Dear friends, look at what we have done together! What an achievement this is! Atop 1.1 million pounds of sand and gravel lies an enormous, FIFA Quality Pro turf field that will enable Capital Futbol Club, CFC, to serve the children and families of this community for years to come.
Thank you for being here today. I’m Ty Davison, the eldest son of Ed Davison for whom this field is named. As part of today’s celebration, I’d love to tell you a little bit about my father, to explain why my brother Bret and I chose to partner with CFC to honor our dad, and to talk just a bit about what I think this field means.
Our dad, Ed Davison, was born in Montana in 1938. And that means he grew up playing baseball. He was good at it. He led the state of Oregon in hitting his senior year of high school and played four years of varsity in college. He wasn’t good enough to make the pros—had trouble hitting curves and was too slow he said—but he could hit fastballs, and as a left-handed switch hitter, he presented matchup problems for opposing teams. But in all the hours of practice and games, one of most important things he learned wasn’t specifically about baseball. It was about the value of sports.
What can we learn though sports? Dedication, teamwork, resilience, camaraderie, how to win and how to lose with grace, and so many other important qualities and life lessons.
Crucially, Dad learned that it didn’t have to be baseball to teach what sports teaches. So in the mid- to late-1970s when my brother Bret and I were more interested in soccer than baseball, he didn’t hesitate. He volunteered as a coach, and he attempted to learn everything he could about the beautiful game. He checked out every book the Salem Public Library had on soccer which, frankly, at the time wasn’t very many books. He did this because, again, he knew that soccer could teach life lessons as well as baseball could.
He did not stop with his own sons. In the late 1970s and early 1980s, when the Salem-area soccer landscape was barren, Dad started the Sprague Sabres Soccer Club. He began taking kids to games, tournaments, and even foreign countries to give them experiences which would positively change their lives. We know he succeeded. Late in his life many former players wrote him to tell him so. “Life wasn’t so good at home,” they’d write, “but with our soccer team, I had a refuge. I had a place where I belonged.”
Each of us has to answer the question of what we will do with the time we are given. My father chose to spend much of his providing sporting opportunities for the kids of Salem and the Mid-Willamette Valley. I am so proud and honored to have had him as such a tremendous role model in my life. I know Bret feels the same way.
The Sprague Sabres eventually merged with other local soccer clubs to become today’s Capital FC. CFC is part of our dad’s legacy, so partnering with CFC to honor his memory seemed the most natural fit in the world. And it has been. We could not be more thankful to Collin Box, Benji Orozco, the CFC Board, the CFC team, Rich Duncan Construction, the benefactors, workers, and so many others for the opportunity to partner with them to make Ed Davison Field a reality. Thank you.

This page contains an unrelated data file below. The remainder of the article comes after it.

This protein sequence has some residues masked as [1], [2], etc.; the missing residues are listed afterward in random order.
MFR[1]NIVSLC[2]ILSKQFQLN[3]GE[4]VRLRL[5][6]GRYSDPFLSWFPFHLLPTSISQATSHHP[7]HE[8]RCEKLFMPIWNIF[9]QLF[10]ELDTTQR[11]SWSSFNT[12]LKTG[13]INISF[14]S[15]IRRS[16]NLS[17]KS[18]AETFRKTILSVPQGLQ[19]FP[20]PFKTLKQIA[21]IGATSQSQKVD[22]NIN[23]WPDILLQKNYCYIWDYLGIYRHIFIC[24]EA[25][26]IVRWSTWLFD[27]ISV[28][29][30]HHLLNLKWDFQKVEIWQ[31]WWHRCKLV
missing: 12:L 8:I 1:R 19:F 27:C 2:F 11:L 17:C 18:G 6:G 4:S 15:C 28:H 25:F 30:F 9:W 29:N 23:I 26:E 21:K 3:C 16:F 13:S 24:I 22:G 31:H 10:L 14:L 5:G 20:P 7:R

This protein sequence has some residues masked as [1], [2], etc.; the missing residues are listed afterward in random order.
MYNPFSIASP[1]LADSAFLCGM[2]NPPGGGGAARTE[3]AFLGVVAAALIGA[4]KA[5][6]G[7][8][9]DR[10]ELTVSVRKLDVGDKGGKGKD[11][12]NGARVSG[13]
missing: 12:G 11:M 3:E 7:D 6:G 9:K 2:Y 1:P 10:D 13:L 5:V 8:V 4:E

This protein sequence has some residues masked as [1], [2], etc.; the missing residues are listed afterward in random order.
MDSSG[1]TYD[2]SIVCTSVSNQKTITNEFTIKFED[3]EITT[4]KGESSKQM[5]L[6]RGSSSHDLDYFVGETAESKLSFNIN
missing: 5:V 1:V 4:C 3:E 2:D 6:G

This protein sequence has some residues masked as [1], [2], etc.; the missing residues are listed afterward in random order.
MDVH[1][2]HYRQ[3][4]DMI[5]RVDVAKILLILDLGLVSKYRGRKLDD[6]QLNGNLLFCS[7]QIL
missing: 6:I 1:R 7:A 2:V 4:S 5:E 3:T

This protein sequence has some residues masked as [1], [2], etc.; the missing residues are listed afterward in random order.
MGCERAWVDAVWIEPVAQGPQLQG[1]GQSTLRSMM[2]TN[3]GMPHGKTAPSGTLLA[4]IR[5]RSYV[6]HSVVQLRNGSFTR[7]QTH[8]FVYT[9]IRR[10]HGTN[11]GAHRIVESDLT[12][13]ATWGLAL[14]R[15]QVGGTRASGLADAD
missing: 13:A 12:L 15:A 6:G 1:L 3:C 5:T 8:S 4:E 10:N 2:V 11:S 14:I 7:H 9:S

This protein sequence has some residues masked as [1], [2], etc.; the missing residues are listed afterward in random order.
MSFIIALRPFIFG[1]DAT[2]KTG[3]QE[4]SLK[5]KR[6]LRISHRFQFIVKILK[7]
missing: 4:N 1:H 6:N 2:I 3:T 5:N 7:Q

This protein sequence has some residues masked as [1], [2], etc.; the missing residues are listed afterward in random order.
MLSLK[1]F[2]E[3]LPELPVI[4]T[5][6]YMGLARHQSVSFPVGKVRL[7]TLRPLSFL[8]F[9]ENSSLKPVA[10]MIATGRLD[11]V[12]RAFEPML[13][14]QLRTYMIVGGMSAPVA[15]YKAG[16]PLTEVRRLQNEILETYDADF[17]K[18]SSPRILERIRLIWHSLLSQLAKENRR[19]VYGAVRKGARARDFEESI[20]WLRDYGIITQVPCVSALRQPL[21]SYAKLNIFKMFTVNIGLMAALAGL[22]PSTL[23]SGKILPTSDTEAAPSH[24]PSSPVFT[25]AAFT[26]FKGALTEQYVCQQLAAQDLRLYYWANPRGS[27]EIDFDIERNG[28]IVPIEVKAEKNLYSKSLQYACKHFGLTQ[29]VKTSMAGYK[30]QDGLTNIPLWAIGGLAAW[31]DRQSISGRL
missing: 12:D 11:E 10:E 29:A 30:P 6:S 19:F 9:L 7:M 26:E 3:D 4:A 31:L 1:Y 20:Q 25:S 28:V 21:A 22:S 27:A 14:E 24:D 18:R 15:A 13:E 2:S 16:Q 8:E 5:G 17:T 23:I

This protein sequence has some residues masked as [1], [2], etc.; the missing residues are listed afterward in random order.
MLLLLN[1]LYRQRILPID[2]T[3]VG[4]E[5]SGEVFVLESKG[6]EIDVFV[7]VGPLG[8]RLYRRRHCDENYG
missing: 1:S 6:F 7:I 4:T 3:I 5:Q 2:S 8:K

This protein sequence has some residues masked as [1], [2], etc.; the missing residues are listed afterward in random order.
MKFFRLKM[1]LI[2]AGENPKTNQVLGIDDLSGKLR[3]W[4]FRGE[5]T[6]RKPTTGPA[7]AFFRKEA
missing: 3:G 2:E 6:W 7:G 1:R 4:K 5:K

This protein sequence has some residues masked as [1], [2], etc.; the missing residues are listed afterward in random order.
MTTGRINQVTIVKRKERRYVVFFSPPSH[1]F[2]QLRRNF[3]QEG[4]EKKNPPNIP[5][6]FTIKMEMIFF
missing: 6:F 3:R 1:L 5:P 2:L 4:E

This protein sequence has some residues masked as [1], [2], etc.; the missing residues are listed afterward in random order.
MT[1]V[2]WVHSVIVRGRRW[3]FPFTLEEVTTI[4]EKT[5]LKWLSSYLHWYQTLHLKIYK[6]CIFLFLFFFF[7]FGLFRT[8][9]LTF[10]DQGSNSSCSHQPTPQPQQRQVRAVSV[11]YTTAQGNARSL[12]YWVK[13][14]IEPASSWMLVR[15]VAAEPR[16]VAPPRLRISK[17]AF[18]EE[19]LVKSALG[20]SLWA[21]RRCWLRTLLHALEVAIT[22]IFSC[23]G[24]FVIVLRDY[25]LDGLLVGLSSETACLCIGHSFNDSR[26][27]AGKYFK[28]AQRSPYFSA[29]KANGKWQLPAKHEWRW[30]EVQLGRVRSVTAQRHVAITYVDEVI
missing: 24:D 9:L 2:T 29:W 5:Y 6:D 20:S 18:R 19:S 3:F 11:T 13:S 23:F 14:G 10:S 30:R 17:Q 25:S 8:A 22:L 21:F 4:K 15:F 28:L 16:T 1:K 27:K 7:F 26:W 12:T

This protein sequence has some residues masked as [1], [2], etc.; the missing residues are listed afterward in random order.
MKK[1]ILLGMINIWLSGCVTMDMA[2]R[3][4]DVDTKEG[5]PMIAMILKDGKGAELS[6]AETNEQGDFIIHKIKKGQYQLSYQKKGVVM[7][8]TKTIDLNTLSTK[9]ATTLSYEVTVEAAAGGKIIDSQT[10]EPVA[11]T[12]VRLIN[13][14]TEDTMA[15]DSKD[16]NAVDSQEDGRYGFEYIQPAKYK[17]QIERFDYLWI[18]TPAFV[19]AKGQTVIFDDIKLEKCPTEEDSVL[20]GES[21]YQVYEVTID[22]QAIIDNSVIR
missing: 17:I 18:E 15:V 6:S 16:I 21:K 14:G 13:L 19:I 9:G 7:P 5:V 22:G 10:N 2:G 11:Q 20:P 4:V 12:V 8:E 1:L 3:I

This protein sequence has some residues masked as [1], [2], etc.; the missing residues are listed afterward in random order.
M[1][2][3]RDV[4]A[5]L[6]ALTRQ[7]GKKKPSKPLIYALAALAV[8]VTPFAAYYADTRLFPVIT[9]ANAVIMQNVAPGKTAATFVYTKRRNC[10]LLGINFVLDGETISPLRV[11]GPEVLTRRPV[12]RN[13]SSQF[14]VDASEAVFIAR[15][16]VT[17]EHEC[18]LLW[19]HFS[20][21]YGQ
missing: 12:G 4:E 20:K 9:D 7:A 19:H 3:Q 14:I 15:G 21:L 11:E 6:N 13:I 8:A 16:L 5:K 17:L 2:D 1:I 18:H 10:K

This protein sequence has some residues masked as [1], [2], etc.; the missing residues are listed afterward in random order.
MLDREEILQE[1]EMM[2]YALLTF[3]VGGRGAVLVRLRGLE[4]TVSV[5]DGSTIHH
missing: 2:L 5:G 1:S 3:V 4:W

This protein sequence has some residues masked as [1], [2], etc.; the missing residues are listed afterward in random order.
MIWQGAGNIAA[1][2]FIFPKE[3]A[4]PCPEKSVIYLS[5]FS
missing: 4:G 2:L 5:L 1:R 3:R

And, if I may, I would suggest to any of you who might be considering a charitable donation to a nonprofit that in Capital FC you will find a group of people who get things done for kids, parents, and families. You can see before you one excellent example.
We attempt to raise our kids to be kind, caring, good people, and sports can help. Especially in this online age, there needs to be physical places kids can go to play, to compete, to engage with one another. Ed Davison Field is now one of those places.
But we’re not done. Ed Davison Field is just one part of a larger vision, a larger whole: Pioneer Sports Park. Whether it’s soccer—my favorite—or ultimate frisbee, or lacrosse or whatever, there will be so many terrific events here in the days, months, and years to come. Kids will come to play and to be subtly inculcated, or instilled, with the important values that sports teach. And they will be better people because of it.
My father’s life is now revered memory. What he accomplished, though, lives on in his sons, grandkids, his players, and through CFC. This field that bears his name is a marker of what he did, but were he here he would tell you that it’s more than that. It is the vision, desire, effort, and will made manifest of so many fine people—many of whom are here today.
I hope you feel as I do: That together we have done something great here and that part of what makes it great is that we’ve done it not for ourselves. I hope that, like me, you are proud of what we have chosen to do with our time and resources for the benefit of others.
Bret and I are very grateful. Dad would have loved this. Thank you all so much.